Draining water via the tank's leak is understandably not the best solution. But our democracy seems to be more about choosing the lesser or least among all the evils, rather than finding the best among the stars. In the past, and perhaps a bit too often than was necessary, the ''leakage'' has been military coups d'etat. Some were perhaps more justified than others, although all were less-than-ideal solutions. If Sir Winston Churchill were here, he might have said: ''The PAD's movement is the not the best option to pursue, but all the other alternatives have been attempted.''


The PAD never even ran in an election. They didn't ever try. Also, Samak is out. The court booted him, then his party booted him.


This is all fine, some may say, but can these nerdy scientific laws tell us anything about how to resolve the current political gridlock? One thing for sure, it tells us what not to do. Blaming and punishing the PAD for all the turmoil is probably like burning the ball for its crime of bouncing back from the wall to hit us in the face. Getting rid of the PAD might be equivalent to closing the leak while still pumping water into the tank.


Blaming and punishing the PAD for their thuggery, taking over government house, and consistently breaking the law is wrong? Nobody has suggested getting rid of the PAD.


Just like how we should never close a leak before making the original drainage system work, one should not try to disperse the PAD before finding a way to make the existing parliamentary and electoral system recognise these previously unheard voices.


Previous unheard voices? Who is this guy? Sondhi owns a major media outlet and Chamlong was governor of Bangkok. Not only that, Chamlong has been around for years as the former head of Palang Dharm and the Santi Asoke movement.


If physical structures cannot defy the force of gravity forever, then we cannot blindly hold on to the ''forms of democracy'' that do not abide by the forces of nature.


What is up with all these lame metaphors ?


For the PPP-led government, this might be one of those rare moments when making whom they might view as ''enemies'' stronger could benefit themselves. A compromise solution with better sharing and balance of power in parliament might be a more rational approach, than the risky ego-led winner-takes-all strategy which would only buy a short time to remain alive.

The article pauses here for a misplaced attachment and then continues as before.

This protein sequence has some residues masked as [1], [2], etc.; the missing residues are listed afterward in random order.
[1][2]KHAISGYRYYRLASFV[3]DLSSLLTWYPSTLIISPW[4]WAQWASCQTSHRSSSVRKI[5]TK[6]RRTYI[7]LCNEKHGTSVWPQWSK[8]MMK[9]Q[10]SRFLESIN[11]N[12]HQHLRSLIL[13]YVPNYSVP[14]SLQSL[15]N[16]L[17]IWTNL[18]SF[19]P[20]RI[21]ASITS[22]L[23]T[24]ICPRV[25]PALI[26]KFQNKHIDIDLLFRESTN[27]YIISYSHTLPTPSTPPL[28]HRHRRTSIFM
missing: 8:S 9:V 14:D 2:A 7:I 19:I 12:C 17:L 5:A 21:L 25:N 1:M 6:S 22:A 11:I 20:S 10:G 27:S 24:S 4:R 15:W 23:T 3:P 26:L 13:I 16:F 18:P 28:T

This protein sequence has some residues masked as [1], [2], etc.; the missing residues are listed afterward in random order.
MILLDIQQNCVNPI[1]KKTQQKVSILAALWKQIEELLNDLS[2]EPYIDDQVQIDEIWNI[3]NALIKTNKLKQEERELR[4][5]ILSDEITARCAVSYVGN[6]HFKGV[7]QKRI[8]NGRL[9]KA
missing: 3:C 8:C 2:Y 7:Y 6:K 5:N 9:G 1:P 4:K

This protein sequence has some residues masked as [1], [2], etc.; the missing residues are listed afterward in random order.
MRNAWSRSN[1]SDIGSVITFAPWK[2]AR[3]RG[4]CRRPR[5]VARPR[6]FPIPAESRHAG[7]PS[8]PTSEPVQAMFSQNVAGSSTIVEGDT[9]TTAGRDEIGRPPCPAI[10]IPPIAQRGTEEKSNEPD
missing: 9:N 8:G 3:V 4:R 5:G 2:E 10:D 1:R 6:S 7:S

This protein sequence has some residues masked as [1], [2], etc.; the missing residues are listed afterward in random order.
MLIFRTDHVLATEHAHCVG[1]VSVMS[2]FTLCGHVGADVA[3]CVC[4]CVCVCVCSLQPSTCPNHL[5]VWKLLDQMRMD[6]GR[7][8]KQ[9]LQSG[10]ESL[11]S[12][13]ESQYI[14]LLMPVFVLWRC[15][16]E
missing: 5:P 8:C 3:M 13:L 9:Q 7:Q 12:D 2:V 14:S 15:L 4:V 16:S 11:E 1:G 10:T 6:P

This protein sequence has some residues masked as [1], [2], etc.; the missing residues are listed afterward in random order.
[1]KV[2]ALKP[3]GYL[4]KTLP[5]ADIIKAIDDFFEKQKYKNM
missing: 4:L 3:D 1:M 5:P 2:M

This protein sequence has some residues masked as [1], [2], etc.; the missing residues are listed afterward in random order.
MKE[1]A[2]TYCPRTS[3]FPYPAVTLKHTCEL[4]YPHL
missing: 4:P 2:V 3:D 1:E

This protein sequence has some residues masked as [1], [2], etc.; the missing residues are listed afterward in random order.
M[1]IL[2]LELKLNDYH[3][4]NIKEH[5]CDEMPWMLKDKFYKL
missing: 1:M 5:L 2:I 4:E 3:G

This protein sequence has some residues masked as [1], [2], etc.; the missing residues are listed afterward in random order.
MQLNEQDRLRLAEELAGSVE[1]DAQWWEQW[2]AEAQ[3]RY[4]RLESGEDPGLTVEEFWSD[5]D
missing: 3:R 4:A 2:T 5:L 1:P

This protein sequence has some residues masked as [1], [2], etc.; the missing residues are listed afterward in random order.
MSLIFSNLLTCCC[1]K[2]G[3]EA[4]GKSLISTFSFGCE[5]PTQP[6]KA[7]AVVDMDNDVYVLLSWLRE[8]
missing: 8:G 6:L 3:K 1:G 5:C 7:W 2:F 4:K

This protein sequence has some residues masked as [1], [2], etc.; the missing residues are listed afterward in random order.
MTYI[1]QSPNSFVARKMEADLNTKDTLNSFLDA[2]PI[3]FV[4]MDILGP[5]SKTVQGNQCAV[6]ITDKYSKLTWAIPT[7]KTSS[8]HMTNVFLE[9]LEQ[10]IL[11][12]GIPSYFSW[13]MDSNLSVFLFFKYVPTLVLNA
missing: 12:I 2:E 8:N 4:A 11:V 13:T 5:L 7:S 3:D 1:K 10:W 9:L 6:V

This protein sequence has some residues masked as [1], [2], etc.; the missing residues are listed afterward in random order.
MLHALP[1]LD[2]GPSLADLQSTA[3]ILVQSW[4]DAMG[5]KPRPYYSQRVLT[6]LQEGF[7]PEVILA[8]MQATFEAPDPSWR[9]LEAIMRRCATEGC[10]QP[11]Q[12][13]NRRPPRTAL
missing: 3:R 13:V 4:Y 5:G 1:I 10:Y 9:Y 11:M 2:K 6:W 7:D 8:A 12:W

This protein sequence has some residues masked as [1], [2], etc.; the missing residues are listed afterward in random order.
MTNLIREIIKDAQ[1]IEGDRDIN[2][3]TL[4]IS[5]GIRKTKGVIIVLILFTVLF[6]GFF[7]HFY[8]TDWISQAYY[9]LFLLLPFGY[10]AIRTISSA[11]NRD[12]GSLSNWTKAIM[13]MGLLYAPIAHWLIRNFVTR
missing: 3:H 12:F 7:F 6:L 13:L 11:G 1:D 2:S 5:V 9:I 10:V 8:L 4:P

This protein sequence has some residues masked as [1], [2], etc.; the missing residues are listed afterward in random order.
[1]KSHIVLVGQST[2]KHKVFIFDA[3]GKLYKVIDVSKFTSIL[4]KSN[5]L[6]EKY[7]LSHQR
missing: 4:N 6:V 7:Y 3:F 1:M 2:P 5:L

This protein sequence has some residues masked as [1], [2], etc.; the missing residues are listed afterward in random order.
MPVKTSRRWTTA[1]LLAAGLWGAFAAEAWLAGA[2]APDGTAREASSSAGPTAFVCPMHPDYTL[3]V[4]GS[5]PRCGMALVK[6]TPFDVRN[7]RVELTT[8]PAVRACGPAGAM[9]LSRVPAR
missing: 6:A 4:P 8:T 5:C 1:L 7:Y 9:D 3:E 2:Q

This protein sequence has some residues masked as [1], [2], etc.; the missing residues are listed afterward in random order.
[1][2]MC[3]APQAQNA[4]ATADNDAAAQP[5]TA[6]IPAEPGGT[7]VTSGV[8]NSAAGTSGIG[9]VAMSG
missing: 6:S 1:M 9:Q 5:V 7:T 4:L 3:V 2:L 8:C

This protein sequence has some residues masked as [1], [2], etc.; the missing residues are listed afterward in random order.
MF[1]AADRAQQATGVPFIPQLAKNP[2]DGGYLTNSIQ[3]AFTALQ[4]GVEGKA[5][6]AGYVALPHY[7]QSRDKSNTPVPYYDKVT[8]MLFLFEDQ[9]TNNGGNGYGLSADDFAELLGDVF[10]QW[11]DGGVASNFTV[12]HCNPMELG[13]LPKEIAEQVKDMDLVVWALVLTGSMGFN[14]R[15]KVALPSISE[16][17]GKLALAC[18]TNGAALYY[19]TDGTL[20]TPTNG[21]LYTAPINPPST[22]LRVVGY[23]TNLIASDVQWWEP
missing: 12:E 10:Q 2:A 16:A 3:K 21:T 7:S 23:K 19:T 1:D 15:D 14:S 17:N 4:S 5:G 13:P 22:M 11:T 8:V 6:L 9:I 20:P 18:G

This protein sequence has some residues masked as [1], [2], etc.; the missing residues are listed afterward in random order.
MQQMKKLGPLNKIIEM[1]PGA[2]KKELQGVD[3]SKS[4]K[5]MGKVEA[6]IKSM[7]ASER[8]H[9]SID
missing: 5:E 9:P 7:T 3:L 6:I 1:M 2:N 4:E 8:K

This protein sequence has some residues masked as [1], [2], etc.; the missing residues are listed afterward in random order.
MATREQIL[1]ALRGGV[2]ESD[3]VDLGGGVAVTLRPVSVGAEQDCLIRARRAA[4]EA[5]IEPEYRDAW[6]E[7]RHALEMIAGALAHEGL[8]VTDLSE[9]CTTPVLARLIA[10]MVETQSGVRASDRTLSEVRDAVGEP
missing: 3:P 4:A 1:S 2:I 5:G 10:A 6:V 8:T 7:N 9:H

Winner take all strategy? PPP is in a coalition government. And why the hell should the government share power with the PAD? Nobody elected them.


Some may shout: but these approaches are not democratic! Well, let's face it: do you think it never crossed the minds of the American people when they saw the movie Inconvenient Truth, that ''I wish there was a way to cancel the results of the last election?''


No, not even the most radical elements of the Bush hating far left in the US have ever advocated canceling elections, especially after seeing a Hollywood movie.


With eight years of the Bush administration, don't you think they've wished for a PAD in the US?


No, the American people would have never stood for fascist thugs illegally taking over the White House in attempt to get rid of the government.


In my year and nine months of blogging I have read many idiotic columns in the Bangkok Post and The Nation. Normally, Sopon is far and away the biggest moron of all. Well, move over Sopon, because another fool has just replaced you. This is by far the worst column I have ever read by anybody.

What makes the author of this piece even more contemptable is that he is the son of former Thaksin right-hand man Surakiart Sathirathai. Surakiart has been up to his eyeballs in more than one corruption scandal and has been banned from politics.

I wonder what Santitharn would have written if his father was PM and the PAD was illegally trying to oust him.

1 comment:

BangkokDan said...

Hearing the word fascist more and more often. I wonder when the Thai mass media pick it up.